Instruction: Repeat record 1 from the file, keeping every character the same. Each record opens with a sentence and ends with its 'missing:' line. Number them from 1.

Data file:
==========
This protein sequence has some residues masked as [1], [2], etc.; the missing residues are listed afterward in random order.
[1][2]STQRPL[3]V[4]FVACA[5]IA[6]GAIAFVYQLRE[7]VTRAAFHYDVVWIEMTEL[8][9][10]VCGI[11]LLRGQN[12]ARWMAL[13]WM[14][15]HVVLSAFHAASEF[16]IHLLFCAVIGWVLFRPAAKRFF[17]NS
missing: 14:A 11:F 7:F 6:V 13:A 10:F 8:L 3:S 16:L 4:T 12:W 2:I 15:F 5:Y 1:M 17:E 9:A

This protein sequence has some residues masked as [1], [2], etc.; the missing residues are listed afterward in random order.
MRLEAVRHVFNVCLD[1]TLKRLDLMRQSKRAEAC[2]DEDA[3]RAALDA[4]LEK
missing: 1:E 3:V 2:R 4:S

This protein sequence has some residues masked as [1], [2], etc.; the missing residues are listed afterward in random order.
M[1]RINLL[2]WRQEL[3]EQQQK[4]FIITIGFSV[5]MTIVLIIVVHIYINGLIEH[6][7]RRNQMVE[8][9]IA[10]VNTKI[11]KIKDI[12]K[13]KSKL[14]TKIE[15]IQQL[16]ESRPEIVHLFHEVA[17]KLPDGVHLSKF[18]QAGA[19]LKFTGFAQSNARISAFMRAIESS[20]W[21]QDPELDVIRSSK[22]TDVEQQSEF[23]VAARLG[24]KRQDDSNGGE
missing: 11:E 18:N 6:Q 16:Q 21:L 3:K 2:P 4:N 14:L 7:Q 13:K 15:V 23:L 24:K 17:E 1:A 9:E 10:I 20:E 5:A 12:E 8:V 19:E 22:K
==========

This protein sequence has some residues masked as [1], [2], etc.; the missing residues are listed afterward in random order.
[1][2]STQRPL[3]V[4]FVACA[5]IA[6]GAIAFVYQLRE[7]VTRAAFHYDVVWIEMTEL[8][9][10]VCGI[11]LLRGQN[12]ARWMAL[13]WM[14][15]HVVLSAFHAASEF[16]IHLLFCAVIGWVLFRPAAKRFF[17]NS
missing: 14:A 11:F 7:F 6:V 13:A 10:F 8:L 3:S 16:L 4:T 12:W 2:I 15:F 5:Y 1:M 17:E 9:A